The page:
Murray researched the life of Celeste, found out she lived a free life with the lovers she wanted, eventually married twice, no children, became a respected important poet and died on the day and year almost to the second Murray was born. This fact shattered Murray. He questioned if he was her reincarnation, not that he believed in reincarnation. No, Joseph and Celeste imparted, just a cosmic coincidence.

One particular night he was driven to gaze upon her nude photo. It was late, after the Dodgers lost and the Spurs won, after watching Jean Arthur in a delightful movie on TMC. He zoomed in on Celesteʼs photo devouring every aspect of her body until he felt ridiculous, spent, futile, wasted, pathetic and depressed. He shut down the MacBook.

Sometimes before lying down to sleep Murray turned on “Coast To Coast” or the PBS channel on the radio. Many times he woke up during the night with the radio still on. He left it on, as if to dispel the anxiety. It helped, as did reading, to keep the demons that shouted at him every real or imagined bad thing he ever did, as well as being worthless in the marketplace, at bay.

This night he didnʼt turn on the radio. After two red wines he was drowsy but still aware of himself, as if outside himself, at the side of the bedroom, viewing a fifteen pound overweight man take off his socks, get under the covers, remove a big reading pillow from under his head and toss it aside.

Murray closed his eyes. He relaxed enough to clear his mind and banish any demon attempt to provoke gut twisting thoughts. Murray learned how to clear his mind and not think. Itʼs one thing to think through a problem as if an equation, another to be bombarded by endless arrows of moments past. He was clear, free.

As the curtain of his eyelids descended, the velvety black temple of consciousness brought comfort. Then slowly the color red began to emerge, swirl gently, changed by a touch of yellow, and on the periphery changed again by a bit of purple. Murray surrendered to the colors. Then in the recesses of the deep vaporous hues a womanʼs face appeared, her lips moving but not audible. Slowly her features became distinct, alive, joyous, welcoming Murray into her realm. It was Celeste, not as the 1919 photo but as the girl in his dreams as a young man.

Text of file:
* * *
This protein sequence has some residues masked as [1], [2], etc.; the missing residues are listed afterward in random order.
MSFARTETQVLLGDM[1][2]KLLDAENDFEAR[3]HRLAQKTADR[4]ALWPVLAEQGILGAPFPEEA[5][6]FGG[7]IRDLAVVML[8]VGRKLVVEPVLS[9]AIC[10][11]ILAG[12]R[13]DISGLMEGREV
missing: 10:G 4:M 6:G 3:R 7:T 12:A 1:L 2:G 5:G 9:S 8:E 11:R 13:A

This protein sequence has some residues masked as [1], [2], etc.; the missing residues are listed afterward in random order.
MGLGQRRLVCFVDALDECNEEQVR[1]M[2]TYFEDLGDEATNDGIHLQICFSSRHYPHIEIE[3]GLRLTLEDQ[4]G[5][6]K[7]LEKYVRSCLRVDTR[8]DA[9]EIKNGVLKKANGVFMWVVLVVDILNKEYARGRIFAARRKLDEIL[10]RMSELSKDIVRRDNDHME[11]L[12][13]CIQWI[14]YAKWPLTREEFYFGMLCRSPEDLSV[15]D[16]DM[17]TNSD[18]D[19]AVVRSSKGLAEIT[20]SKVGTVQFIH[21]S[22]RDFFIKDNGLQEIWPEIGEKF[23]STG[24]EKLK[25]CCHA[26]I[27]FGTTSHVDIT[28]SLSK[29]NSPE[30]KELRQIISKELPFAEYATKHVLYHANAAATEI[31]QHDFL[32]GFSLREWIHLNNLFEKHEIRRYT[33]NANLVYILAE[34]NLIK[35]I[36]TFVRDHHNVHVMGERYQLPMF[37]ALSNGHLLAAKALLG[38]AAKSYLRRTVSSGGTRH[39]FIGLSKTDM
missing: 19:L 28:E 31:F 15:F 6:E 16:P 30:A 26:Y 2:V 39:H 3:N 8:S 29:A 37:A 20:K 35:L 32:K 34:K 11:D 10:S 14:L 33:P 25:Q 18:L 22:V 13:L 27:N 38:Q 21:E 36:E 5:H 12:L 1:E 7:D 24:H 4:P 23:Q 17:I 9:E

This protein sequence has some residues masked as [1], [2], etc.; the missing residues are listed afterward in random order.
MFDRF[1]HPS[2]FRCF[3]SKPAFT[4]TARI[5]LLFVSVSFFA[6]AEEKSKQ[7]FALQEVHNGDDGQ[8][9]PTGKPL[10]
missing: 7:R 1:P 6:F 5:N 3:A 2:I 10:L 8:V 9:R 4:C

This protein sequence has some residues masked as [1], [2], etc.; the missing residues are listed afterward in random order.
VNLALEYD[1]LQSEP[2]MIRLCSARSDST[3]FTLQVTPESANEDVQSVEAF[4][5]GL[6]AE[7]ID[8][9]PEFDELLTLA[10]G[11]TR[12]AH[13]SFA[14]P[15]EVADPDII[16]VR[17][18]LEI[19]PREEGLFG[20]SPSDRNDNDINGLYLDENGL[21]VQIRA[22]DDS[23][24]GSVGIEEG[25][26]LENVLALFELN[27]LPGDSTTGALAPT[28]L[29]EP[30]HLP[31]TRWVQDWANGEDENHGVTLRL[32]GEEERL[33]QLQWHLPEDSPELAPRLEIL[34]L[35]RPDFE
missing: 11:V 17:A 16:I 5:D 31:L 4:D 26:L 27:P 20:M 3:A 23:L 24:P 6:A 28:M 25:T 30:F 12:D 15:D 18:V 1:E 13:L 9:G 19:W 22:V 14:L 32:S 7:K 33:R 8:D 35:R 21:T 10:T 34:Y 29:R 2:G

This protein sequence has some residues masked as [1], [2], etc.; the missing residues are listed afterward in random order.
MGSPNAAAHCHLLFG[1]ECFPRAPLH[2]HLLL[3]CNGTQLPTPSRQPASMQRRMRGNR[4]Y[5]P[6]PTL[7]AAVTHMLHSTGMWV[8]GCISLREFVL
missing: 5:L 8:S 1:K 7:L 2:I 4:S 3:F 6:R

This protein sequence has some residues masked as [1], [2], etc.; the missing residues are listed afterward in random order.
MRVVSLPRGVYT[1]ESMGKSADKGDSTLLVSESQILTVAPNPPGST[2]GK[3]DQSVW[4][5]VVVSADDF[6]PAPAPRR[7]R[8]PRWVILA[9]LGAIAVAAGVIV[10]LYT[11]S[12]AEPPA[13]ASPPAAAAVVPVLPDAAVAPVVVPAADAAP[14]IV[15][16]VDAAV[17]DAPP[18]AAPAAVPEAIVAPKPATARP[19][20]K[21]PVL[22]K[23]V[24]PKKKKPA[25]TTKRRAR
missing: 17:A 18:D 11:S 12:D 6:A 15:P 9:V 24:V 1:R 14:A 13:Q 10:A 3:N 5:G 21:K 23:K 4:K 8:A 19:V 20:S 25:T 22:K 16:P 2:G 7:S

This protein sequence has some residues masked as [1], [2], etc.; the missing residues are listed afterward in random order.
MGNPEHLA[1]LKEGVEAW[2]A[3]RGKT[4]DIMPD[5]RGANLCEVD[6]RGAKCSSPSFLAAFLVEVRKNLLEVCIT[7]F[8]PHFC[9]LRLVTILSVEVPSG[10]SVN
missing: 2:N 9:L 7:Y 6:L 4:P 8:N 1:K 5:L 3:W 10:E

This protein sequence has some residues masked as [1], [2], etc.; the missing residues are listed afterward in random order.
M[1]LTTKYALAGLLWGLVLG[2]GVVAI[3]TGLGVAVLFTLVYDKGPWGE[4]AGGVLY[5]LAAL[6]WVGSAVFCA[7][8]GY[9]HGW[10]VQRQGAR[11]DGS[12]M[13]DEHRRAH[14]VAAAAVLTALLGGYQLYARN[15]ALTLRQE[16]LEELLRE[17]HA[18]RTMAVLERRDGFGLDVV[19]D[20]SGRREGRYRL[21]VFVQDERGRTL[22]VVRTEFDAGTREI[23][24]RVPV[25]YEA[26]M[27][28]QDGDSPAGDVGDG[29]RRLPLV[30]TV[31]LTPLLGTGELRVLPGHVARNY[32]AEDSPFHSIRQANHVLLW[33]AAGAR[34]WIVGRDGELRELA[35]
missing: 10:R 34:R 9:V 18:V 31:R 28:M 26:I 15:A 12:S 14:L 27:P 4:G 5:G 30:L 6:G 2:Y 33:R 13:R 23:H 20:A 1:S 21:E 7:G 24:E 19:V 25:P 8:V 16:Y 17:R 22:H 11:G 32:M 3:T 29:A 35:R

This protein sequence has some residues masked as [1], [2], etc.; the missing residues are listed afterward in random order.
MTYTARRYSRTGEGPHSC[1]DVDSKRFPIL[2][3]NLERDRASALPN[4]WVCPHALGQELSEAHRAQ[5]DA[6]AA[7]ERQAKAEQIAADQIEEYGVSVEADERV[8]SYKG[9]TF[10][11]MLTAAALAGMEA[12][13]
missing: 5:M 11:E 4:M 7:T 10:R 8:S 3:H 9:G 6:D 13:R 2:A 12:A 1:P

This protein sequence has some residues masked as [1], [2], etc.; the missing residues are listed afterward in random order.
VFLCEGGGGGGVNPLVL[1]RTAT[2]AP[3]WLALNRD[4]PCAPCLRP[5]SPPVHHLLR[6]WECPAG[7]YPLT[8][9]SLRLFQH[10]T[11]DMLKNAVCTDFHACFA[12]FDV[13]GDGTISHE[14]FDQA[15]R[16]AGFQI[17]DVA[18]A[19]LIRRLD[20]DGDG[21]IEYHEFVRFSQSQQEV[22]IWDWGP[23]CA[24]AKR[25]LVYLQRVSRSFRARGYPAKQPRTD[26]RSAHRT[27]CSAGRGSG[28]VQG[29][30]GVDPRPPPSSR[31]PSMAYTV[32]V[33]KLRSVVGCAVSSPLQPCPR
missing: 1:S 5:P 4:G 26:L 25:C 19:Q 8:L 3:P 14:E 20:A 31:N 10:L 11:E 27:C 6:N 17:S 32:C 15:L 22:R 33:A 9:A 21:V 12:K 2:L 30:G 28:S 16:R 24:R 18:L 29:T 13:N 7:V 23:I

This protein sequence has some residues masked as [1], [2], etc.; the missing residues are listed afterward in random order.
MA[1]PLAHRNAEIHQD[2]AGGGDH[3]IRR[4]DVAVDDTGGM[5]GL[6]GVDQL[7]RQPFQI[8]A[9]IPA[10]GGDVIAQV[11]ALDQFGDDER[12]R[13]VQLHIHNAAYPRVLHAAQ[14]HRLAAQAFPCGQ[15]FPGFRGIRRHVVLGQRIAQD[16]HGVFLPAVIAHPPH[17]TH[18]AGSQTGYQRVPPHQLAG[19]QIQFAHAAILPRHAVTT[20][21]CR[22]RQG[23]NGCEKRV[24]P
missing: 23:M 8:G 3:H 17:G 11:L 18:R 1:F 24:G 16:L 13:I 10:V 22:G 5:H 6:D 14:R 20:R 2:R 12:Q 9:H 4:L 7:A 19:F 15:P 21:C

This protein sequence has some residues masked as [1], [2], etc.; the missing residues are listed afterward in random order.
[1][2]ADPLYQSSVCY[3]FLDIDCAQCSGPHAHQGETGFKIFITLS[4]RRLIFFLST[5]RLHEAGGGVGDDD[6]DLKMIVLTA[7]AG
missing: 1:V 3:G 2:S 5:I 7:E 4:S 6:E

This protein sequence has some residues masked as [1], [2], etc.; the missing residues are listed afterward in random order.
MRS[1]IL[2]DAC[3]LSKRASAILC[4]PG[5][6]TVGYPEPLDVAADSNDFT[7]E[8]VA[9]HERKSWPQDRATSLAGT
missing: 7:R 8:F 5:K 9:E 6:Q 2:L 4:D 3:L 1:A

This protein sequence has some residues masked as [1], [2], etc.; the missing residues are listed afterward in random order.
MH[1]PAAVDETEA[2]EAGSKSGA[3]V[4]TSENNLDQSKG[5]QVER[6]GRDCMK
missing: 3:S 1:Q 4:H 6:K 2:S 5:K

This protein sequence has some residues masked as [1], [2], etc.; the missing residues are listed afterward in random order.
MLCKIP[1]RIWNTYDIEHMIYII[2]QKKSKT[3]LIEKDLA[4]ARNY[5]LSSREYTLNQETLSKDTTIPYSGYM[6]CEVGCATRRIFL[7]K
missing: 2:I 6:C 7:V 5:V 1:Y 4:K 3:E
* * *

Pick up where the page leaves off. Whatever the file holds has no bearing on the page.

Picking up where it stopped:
I asked my dear friend Murray in his new office at Warner Brothers, if he thought his experience with Celeste was simply his inner way of sublimating the emotional pain, loneliness and stress he was experiencing. His answer was perfect Murray. “Maybe, maybe not, but why would that matter?”

Murrayʼs movie “The Best Of Both Worlds” has been optioned. Itʼs a social comedy about a writer who has a loving relationship with his wife and a loving relationship in the other realm, when his wife is away.

Murrayʼs wife always knew Murray was a bit odd, and didnʼt mind his “other worldly” affair, although she didnʼt believe at all in Guides. She is however, very happy being out of debt and the university bills paid.